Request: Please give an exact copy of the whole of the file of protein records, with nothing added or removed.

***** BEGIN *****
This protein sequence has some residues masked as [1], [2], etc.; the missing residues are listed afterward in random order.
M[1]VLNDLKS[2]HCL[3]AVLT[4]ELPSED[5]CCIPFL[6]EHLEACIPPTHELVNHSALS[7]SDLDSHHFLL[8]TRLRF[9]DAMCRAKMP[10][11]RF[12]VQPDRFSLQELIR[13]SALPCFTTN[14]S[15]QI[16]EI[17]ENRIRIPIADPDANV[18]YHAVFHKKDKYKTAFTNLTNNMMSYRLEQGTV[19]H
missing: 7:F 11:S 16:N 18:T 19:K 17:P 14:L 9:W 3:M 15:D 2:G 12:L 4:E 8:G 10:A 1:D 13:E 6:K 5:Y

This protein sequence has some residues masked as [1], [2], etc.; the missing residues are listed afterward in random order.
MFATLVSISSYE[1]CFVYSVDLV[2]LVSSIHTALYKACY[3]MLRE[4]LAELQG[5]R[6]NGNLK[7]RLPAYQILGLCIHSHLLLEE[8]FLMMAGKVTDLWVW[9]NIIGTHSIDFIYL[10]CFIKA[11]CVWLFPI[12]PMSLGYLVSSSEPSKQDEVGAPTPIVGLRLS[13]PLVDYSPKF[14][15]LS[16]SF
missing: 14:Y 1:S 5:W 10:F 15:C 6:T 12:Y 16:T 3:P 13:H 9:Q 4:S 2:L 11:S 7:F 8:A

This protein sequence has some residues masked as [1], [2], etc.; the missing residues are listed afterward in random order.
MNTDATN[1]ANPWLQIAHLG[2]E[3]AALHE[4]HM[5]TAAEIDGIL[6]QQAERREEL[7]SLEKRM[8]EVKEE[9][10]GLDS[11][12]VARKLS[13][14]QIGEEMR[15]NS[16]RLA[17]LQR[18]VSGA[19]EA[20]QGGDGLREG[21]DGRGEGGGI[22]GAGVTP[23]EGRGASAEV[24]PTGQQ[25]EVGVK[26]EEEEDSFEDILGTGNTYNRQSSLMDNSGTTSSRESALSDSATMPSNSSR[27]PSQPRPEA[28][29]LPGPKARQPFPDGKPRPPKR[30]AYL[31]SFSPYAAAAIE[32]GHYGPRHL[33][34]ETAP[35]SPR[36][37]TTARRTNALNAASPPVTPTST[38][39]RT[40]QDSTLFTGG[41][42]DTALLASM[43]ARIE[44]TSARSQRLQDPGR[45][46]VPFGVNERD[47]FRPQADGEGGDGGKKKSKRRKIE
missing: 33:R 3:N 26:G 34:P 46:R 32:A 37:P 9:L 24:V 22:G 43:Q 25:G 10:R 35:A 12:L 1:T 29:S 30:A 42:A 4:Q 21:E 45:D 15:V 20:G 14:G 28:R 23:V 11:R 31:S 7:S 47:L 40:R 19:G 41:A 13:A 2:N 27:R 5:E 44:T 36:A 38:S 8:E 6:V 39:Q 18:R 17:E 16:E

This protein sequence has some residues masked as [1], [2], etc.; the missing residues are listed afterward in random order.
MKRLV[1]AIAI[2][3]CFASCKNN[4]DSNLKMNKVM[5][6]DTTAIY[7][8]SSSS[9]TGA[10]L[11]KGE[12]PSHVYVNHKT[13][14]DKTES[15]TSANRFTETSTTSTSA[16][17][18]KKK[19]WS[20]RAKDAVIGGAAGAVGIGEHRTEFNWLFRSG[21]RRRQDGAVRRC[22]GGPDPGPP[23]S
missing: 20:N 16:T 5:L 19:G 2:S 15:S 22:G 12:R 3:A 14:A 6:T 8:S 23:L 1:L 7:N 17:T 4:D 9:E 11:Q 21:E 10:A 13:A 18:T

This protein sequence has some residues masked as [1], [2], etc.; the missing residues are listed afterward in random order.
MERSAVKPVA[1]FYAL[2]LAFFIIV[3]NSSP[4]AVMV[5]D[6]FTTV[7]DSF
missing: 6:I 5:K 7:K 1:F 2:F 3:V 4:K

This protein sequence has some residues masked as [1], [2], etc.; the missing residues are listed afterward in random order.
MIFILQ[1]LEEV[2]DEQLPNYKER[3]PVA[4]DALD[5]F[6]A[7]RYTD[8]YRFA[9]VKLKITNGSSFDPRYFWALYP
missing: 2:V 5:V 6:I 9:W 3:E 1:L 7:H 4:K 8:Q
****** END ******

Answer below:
This protein sequence has some residues masked as [1], [2], etc.; the missing residues are listed afterward in random order.
M[1]VLNDLKS[2]HCL[3]AVLT[4]ELPSED[5]CCIPFL[6]EHLEACIPPTHELVNHSALS[7]SDLDSHHFLL[8]TRLRF[9]DAMCRAKMP[10][11]RF[12]VQPDRFSLQELIR[13]SALPCFTTN[14]S[15]QI[16]EI[17]ENRIRIPIADPDANV[18]YHAVFHKKDKYKTAFTNLTNNMMSYRLEQGTV[19]H
missing: 7:F 11:S 16:N 18:T 19:K 17:P 14:L 9:W 3:M 15:D 2:G 12:L 4:E 8:G 10:A 1:D 13:E 6:K 5:Y

This protein sequence has some residues masked as [1], [2], etc.; the missing residues are listed afterward in random order.
MFATLVSISSYE[1]CFVYSVDLV[2]LVSSIHTALYKACY[3]MLRE[4]LAELQG[5]R[6]NGNLK[7]RLPAYQILGLCIHSHLLLEE[8]FLMMAGKVTDLWVW[9]NIIGTHSIDFIYL[10]CFIKA[11]CVWLFPI[12]PMSLGYLVSSSEPSKQDEVGAPTPIVGLRLS[13]PLVDYSPKF[14][15]LS[16]SF
missing: 14:Y 1:S 5:W 10:F 15:C 6:T 12:Y 16:T 3:P 13:H 9:Q 4:S 2:L 11:S 7:F 8:A

This protein sequence has some residues masked as [1], [2], etc.; the missing residues are listed afterward in random order.
MNTDATN[1]ANPWLQIAHLG[2]E[3]AALHE[4]HM[5]TAAEIDGIL[6]QQAERREEL[7]SLEKRM[8]EVKEE[9][10]GLDS[11][12]VARKLS[13][14]QIGEEMR[15]NS[16]RLA[17]LQR[18]VSGA[19]EA[20]QGGDGLREG[21]DGRGEGGGI[22]GAGVTP[23]EGRGASAEV[24]PTGQQ[25]EVGVK[26]EEEEDSFEDILGTGNTYNRQSSLMDNSGTTSSRESALSDSATMPSNSSR[27]PSQPRPEA[28][29]LPGPKARQPFPDGKPRPPKR[30]AYL[31]SFSPYAAAAIE[32]GHYGPRHL[33][34]ETAP[35]SPR[36][37]TTARRTNALNAASPPVTPTST[38][39]RT[40]QDSTLFTGG[41][42]DTALLASM[43]ARIE[44]TSARSQRLQDPGR[45][46]VPFGVNERD[47]FRPQADGEGGDGGKKKSKRRKIE
missing: 33:R 3:N 26:G 34:P 46:R 32:A 37:P 9:L 24:V 22:G 43:Q 25:G 10:R 35:A 12:L 1:T 29:S 30:A 42:A 4:Q 21:E 45:D 15:V 20:G 14:G 28:R 23:V 11:R 31:S 7:S 47:L 40:R 19:G 41:A 13:A 2:N 27:R 5:E 44:T 36:A 38:S 8:E 6:V 39:Q 18:R 17:E 16:E

This protein sequence has some residues masked as [1], [2], etc.; the missing residues are listed afterward in random order.
MKRLV[1]AIAI[2][3]CFASCKNN[4]DSNLKMNKVM[5][6]DTTAIY[7][8]SSSS[9]TGA[10]L[11]KGE[12]PSHVYVNHKT[13][14]DKTES[15]TSANRFTETSTTSTSA[16][17][18]KKK[19]WS[20]RAKDAVIGGAAGAVGIGEHRTEFNWLFRSG[21]RRRQDGAVRRC[22]GGPDPGPP[23]S
missing: 20:N 16:T 5:L 19:G 2:S 15:S 22:G 12:R 3:A 14:A 6:T 8:S 23:L 1:L 7:N 17:T 4:D 9:E 11:Q 21:E 10:A 13:A 18:T

This protein sequence has some residues masked as [1], [2], etc.; the missing residues are listed afterward in random order.
MERSAVKPVA[1]FYAL[2]LAFFIIV[3]NSSP[4]AVMV[5]D[6]FTTV[7]DSF
missing: 6:I 5:K 7:K 1:F 2:F 3:V 4:K

This protein sequence has some residues masked as [1], [2], etc.; the missing residues are listed afterward in random order.
MIFILQ[1]LEEV[2]DEQLPNYKER[3]PVA[4]DALD[5]F[6]A[7]RYTD[8]YRFA[9]VKLKITNGSSFDPRYFWALYP
missing: 2:V 5:V 6:I 9:W 3:E 1:L 7:H 4:K 8:Q